But that is a minor matter. What is important is the new novel by one of the most influential crime writers around. In many ways it is a return to Elmore’s roots as a Western writer, for Up In Honey’s Room features his gun-slinging US Marshal Carl Webster on the trail of escaped Nazi POWs in 1945 Detroit.
Interestingly, one of these on-the-run Nazis is SS Sturmbannfuhrer Otto Penzler, a name which seems strangely familiar, who survives the book, marries a Jewish businesswoman and opens a bookshop devoted to crime fiction or “mysteries” as our colonial cousins call them.
I have a twinge of regret that Elmore did not insist that his publishers retained his original working title: Hitler’s Birthday. But I can see how that might have been misunderstood.
Almost half the crime novels published in Britain this year will have been written by non-British authors. The majority of these are, of course, American, but the number of ‘others’ (ie: other than British and American) has increased by a third this year to over 70 titles, which is more than one a week in old money.
A few are written in English by Irish, Canadian and Australian authors, but the rise of crime in translation seems irresistible.
Hardly pausing for breath after his visit to England to promote Reasonable Doubts, Italian legal eagle Giancarlo Carofiglio is back to talk about his non-series novel The Past Is A Foreign Country, from Old Street Publishing.
And coming up on his heels, from Eurocrime, are Spaniard Eugenio Fuentes with Blood of the Angels and Swiss journalist turned novelist Martin Suter with A Deal With the Devil, which not only won the 2007 Friedrich Glauser prize but was, I am assured, a #1 bestseller in Switzerland. Not to mention the arrival of a writer hailed as ‘the German Patricia Highsmith’, Petra Hammesfahr with The Sinner from Bitter Lemon Press.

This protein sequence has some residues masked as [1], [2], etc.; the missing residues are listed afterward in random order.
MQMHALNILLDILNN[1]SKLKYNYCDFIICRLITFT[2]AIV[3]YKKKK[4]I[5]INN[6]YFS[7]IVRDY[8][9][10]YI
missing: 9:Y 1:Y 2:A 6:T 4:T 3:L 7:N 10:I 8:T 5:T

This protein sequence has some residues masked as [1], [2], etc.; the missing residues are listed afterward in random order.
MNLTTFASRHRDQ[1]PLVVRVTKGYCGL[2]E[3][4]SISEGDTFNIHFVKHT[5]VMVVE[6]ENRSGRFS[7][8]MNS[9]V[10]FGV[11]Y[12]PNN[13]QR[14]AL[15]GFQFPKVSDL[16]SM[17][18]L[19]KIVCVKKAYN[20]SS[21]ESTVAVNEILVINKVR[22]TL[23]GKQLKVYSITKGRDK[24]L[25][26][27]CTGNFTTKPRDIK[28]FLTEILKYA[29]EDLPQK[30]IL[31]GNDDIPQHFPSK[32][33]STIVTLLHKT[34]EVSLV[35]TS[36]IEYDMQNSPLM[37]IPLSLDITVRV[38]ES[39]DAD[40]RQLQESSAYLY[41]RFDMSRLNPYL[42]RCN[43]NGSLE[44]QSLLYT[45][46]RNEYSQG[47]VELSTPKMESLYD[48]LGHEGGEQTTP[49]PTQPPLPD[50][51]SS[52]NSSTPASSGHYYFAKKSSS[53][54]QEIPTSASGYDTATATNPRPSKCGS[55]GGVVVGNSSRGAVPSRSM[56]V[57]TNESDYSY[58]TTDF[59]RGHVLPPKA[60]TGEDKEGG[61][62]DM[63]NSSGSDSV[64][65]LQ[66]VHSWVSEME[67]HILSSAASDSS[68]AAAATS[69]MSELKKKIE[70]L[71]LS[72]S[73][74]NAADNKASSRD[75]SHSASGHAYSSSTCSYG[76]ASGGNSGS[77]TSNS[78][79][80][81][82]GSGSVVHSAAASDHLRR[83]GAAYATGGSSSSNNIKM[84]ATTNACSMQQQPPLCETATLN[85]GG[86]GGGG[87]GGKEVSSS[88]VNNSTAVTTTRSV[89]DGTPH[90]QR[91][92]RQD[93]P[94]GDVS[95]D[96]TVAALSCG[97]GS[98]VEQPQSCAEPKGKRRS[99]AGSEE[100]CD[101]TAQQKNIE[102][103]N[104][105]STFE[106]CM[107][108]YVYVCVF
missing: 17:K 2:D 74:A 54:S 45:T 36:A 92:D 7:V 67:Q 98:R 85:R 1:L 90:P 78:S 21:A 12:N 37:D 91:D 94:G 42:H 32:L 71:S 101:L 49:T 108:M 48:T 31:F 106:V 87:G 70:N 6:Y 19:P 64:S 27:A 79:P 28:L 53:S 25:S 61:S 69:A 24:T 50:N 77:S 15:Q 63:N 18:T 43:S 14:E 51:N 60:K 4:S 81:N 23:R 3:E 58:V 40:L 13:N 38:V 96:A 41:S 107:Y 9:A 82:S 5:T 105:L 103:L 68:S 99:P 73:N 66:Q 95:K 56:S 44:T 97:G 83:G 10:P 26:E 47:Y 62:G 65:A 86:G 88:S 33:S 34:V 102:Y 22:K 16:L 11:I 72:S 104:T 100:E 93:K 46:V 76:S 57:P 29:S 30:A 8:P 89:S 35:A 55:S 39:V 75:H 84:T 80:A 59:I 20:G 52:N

With my anorak tightly zipped, I notice that The Sinner is translated from the German by one John Brownjohn and cannot help but wonder if he is related to the J. Maxwell Brownjohn who so brilliantly translated Hans Helmut Kirst’s The Night of the Generals back in 1963.
And not far behind will come new novels from those sparkling Scandinavians Henning Mankell and Peter Hoeg.
I became an instant fan of American poet and crime writer James W. Hall some twenty years ago when his first novel Under Cover of Daylight appeared, regarding his Florida-based loner hero Thorn as the best placebo for those of us still pining for Travis McGee. (James Hall lives in Florida and actually has a dog called Travis.)
The Thorn books, of which there have been about eight, were patchy to say the least. Some were stunning whilst others had plots which ran wildly out of control, but the quality of Hall’s prose was always top-drawer. In fact there was a time when to write the best American crime fiction, it appeared that an author simply had to be called James: be it Ellroy, Crumley, Lee Burke or Hall.
Now I hear that after a gap of four years, a new Thorn novel, Magic City, is out, at least in the USA, but I can find no indication that it is to be published here in the UK.
Here in East Anglia, we treat our famous crime writers with respect. One of them, Dorothy L. Sayers, apart from having a statue and a small museum room in the local library, even has an annual lecture in her honour.